FUNDAMENTAL GUIDELINES TO STAND UP PADDLE BOARDING
A couple of years ago we wrote a short blog listing the 10 most important guidelines to “paddle by”. It is not surprising that these same guidelines apply today.
Whether you are going out for a paddle by yourself, with a friend, or taking a group out on the water, it is important to adhere to the following principles:
- Always leave a float plan with some one you trust. The float plan includes:
- The number of paddle boards and preferably colors of the boards also.
- Your car’s color, make and license number.
- Where you will be launching from, the route you will be taking and the destination site.
- The time you are expected to return.
- What the trusted person should do if they have not heard from you by a certain time such as contacting the Coast Guard, or Law Enforcement or Fire Rescue.
- The phone numbers of the agencies to contact in case of emergency, so no precious time would be wasted if need be.
- Optional information such as: medical concerns, paddling abilities, description of group members and how well you are prepared in terms of rescue and shelter gear.
- The number of people in your group.
- Dress for immersion (getting wet!) and wear your PFD and leash. Paddleboard PFD
- Check weather forecast and tide predictions before you launch.
- Use gear appropriate for the conditions and keep safety gear accessible. Paddleboard Gear
- Know your skills and paddle within your limits.
- Practice rescue drills regularly and expand your repertoire.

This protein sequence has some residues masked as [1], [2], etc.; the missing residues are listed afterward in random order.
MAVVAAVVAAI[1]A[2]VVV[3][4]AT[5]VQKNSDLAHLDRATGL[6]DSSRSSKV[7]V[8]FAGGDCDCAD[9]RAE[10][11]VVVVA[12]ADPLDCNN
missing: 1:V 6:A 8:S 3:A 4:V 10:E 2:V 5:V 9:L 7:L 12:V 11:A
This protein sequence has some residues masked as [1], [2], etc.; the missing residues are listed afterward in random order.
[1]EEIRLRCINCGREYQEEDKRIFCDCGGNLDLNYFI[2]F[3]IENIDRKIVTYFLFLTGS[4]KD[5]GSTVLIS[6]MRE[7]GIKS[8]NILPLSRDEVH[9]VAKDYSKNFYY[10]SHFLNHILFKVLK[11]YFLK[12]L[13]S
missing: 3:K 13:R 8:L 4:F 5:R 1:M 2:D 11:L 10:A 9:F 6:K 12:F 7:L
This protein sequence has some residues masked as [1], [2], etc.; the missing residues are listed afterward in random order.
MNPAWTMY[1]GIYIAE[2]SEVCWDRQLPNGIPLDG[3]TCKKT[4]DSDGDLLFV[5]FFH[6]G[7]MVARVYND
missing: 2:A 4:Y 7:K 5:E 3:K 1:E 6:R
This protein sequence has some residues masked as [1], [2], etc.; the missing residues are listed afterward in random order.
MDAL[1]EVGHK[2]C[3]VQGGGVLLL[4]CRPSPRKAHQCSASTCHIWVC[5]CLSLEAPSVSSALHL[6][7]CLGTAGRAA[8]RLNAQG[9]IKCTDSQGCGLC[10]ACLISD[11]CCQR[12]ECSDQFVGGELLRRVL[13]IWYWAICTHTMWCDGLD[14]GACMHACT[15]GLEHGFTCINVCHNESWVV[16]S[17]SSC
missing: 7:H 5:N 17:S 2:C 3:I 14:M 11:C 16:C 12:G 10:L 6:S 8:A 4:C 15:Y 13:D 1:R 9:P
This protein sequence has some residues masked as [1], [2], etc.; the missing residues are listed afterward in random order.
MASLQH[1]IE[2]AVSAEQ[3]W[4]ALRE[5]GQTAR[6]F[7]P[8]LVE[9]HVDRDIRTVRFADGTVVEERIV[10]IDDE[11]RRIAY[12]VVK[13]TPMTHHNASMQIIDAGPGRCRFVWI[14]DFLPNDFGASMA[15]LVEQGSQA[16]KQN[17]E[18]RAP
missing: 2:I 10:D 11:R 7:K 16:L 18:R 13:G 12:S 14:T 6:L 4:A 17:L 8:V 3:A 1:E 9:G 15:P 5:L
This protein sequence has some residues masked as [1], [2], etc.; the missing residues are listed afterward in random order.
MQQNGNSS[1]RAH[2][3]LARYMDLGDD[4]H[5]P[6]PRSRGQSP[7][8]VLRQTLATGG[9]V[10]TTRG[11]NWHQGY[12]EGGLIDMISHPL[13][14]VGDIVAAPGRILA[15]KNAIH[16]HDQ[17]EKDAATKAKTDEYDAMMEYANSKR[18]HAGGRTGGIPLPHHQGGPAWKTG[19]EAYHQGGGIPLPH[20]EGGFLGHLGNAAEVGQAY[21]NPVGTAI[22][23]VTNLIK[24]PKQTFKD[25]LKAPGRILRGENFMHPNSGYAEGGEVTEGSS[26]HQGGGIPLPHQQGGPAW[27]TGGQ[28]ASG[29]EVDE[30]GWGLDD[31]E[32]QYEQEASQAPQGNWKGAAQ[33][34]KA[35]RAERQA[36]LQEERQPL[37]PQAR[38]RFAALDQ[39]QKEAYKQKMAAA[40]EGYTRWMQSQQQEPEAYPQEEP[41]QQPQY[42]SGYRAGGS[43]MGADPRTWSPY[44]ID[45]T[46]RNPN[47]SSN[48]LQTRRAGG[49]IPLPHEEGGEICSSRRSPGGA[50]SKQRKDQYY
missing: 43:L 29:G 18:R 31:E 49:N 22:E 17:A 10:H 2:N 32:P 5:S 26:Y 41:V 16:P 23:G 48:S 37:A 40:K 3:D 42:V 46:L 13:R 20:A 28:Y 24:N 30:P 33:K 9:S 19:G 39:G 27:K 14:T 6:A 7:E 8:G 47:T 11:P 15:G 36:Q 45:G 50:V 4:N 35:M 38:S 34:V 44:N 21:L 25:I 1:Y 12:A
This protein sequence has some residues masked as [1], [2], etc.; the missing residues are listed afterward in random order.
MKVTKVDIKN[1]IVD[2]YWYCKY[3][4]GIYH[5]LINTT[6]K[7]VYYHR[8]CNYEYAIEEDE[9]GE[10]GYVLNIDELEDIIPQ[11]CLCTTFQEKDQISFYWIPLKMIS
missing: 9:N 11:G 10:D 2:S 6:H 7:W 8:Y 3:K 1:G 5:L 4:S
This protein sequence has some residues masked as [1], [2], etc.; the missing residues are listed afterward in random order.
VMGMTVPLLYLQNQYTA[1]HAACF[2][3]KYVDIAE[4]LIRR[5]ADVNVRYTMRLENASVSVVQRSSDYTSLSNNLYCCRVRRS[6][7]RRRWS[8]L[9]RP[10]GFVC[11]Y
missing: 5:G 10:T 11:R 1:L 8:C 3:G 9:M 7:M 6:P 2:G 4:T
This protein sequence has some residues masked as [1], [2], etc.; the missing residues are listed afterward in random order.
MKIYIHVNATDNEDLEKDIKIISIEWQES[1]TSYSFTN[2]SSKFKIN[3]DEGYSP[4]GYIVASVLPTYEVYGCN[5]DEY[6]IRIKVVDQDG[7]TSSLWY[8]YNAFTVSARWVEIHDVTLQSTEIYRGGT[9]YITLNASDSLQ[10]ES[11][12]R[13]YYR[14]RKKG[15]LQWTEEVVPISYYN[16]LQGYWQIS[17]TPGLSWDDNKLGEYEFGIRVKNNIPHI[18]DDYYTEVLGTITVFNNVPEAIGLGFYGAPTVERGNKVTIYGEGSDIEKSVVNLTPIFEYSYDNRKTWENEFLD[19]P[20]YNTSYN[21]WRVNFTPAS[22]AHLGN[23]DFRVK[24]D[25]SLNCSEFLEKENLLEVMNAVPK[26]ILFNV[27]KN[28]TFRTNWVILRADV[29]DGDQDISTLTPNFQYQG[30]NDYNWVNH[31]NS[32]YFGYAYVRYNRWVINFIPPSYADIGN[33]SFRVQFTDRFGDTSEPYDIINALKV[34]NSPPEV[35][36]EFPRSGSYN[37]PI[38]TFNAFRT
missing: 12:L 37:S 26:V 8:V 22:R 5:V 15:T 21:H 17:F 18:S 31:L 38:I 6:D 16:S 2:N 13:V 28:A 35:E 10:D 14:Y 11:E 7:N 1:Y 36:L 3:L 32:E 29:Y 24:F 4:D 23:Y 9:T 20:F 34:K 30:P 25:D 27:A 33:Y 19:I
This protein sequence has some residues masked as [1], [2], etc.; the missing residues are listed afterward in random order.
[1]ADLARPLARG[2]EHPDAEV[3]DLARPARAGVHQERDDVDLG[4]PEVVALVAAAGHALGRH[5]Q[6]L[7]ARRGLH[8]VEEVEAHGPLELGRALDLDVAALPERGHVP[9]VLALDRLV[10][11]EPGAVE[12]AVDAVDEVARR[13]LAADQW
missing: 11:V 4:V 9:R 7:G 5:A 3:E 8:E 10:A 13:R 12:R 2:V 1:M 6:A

- Don’t paddle in water that’s rougher than the water you have trained in.
- Keep things simple.
- Don’t become a victim yourself. If some one else becomes a victim make sure you assess the situation first before charging into a bad location and get hurt like your paddling buddy just did. Don’t make a bad situation worse by adding yourself into the “needs help” side of the equation. Sometimes the best thing to do is sit tight, assess the scene and then choose your best course of action based on the situation.
- Anything else that you can think of that will keep you and your fellow paddlers safe on the water.
About the Authors:
She believes that high intention, sincere effort, and intelligent execution will always make an impact in people’s lives and the world.
When she is not teaching or writing, she can be found rock climbing, surfing, whitewater kayaking or scuba diving.
He believes that if people learn about the state of flow and practice building their life around it, the world will be much happier.
When he is not teaching or designing new programs, he can be found white water kayaking, rock climbing, scuba diving, off road biking or surfing.